|Mmmmmm. Compliment Sandwich...|
My husband and I just put in an offer on a house, and it was accepted! It's going to mean some initial belt-tightening, and some busy days between now and closing, but we're very excited! (Pictures to come, whether you want them or not ;D ) It will be so nice to finally have a place of our own, and even nicer to have an office of my own, with a door that shuts, and my desk and everything. Yes! I can't wait until we're all settled in.
Sorry I've been too busy to post in a timely manner, but I promised you another crit-related post, and a crit-related post you shall have!
So what should you expect from a critique partner? First, the two (or three or four, if you want a crit group) of you should lay down some ground rules. Like, how much of a manuscript do you need to have read? What time-frame works for both of you? One of you might need your entire ms read in a few weeks if, say, you're resubmitting revisions to an agent. Time frame is one of the first variables a good crit partner will consider.
Second, a crit partner is not a mind reader. If there are specific areas of concern you'd like them to address, write a little questionnaire for them to work from. In my humble opinion, however, it's usually best to wait until your critter has read your ms to give them said questionnaire, just so their first read of your work is untainted by your concerns. You may discover that one of your concerns doesn't even faze your critter. Or quite the opposite, they may see problems you never anticipated having to change.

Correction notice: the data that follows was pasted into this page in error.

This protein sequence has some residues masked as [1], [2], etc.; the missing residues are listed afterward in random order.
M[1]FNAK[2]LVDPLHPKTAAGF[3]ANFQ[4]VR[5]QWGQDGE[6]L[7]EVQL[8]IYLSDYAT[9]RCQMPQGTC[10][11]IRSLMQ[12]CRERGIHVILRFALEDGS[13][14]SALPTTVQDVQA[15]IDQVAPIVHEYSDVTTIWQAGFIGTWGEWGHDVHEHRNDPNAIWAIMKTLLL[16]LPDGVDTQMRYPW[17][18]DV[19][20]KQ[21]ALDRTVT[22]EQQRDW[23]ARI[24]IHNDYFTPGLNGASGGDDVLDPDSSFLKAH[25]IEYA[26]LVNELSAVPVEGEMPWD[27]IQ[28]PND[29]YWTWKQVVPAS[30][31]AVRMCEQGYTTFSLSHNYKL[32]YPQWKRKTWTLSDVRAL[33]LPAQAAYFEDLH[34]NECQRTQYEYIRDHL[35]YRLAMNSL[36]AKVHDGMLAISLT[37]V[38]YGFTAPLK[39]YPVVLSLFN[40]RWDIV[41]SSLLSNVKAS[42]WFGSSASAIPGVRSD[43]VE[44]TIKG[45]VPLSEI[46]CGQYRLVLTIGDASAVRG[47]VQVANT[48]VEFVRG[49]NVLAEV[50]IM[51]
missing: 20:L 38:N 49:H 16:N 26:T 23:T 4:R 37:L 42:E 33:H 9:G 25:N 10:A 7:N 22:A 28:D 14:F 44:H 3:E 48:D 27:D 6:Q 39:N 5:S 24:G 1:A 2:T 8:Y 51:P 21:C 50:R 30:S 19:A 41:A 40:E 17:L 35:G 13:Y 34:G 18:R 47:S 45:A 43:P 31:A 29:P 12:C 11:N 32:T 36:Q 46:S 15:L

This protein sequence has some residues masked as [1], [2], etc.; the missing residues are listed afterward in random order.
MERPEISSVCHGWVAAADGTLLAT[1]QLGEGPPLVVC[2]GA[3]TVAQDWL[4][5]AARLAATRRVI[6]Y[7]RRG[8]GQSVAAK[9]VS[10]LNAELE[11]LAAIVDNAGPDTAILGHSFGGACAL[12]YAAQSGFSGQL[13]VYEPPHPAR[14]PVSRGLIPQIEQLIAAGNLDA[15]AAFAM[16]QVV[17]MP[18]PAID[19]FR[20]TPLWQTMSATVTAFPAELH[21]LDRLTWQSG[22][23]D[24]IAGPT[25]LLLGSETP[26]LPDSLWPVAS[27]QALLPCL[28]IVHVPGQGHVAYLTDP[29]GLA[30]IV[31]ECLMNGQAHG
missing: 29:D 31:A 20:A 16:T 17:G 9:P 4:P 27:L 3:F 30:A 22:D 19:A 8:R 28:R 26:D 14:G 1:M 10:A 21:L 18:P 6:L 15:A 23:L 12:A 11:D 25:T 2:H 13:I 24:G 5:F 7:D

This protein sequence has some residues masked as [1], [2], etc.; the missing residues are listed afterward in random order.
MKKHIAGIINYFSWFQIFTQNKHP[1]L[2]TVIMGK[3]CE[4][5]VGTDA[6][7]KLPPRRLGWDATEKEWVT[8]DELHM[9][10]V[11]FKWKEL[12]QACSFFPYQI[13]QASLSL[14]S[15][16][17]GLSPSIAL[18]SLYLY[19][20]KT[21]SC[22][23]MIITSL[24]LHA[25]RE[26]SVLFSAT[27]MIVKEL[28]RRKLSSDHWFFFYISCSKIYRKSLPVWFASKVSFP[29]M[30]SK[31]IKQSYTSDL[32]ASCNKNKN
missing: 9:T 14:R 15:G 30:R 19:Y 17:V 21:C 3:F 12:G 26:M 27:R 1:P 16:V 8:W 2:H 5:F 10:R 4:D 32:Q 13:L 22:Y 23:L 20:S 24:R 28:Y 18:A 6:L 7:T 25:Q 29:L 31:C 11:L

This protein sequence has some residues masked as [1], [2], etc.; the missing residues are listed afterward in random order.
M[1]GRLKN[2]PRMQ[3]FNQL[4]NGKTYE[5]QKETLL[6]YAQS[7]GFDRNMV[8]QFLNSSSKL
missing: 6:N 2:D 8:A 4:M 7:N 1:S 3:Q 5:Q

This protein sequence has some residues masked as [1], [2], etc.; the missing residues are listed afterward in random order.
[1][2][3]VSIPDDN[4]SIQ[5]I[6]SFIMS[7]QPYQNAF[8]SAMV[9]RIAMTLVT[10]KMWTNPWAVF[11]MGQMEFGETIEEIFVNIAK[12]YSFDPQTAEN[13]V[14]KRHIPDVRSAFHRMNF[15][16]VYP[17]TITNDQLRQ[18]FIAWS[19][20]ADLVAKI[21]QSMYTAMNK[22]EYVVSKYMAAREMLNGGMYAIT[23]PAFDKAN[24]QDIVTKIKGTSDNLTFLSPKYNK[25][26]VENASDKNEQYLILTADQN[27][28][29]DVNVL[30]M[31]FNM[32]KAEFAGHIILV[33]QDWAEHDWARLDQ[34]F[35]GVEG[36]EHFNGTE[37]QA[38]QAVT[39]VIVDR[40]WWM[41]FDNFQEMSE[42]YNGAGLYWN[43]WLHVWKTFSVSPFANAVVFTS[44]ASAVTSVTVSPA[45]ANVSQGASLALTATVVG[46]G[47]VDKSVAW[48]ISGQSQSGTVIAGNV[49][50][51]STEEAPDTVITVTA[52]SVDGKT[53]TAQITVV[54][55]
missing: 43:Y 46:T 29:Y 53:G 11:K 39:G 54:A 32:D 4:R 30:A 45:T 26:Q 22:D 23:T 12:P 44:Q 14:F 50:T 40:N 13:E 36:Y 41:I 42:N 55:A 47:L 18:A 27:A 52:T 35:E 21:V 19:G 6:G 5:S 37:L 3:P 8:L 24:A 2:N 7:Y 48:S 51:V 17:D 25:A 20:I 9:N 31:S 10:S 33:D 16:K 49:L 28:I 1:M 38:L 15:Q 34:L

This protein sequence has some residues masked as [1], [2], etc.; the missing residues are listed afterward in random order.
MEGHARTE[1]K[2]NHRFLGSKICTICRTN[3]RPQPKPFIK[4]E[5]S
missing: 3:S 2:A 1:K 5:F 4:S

Finally, you should expect your critter to be able to explain why a part of your ms is or isn't working for them in a way that's both critical and constructive. Hence, constructive criticism: you've heard of that, right? ;)
When partners are new to one another, some like to go with a technique commonly called the "compliment sandwich", in which the critter begins their critique by praising the parts they enjoyed first. Next they move on to their concerns—explaining why things do or don't work for them, of course. This will typically be the bulk of the crit, but not to worry, as the critter will finish the "sandwich" by ending the crit with more hopeful words.
So yes, courtesy and honest concern for you and your writing are two things you should rightly expect from a critter. Which is one of the reasons I don't promote the use of critique circles, where critters "earn" crits by critting the work of others. These sites don't foster camaraderie and friendship the way open forums do, and you won't always be able to read old critiques if you start to question the motives of one of your critters—who may very well be tossing off a bunch of half-assed crits just to earn themselves new ones. Shame on you. Shame on all of you. :(
I've run into plenty of critters like this in the past, but once I learned about sites like Absolute Write Water Cooler, and the QueryTracker Forum, I ran the other way and never looked back.
I hope I've been able to shed some light on what to expect from a critter. Once you have worked with the same crit partner for a while, you'll start to get tougher on each other, which is a wonderful (and highly necessary) thing. Once you have a crit partner you can trust, you don't question their feedback so much.
You listen, because you know your relationship is built on respect and trust.
To end, I want to give a shout-out to my crit group, Plamena, Jade, and Abby! You rule, ladies!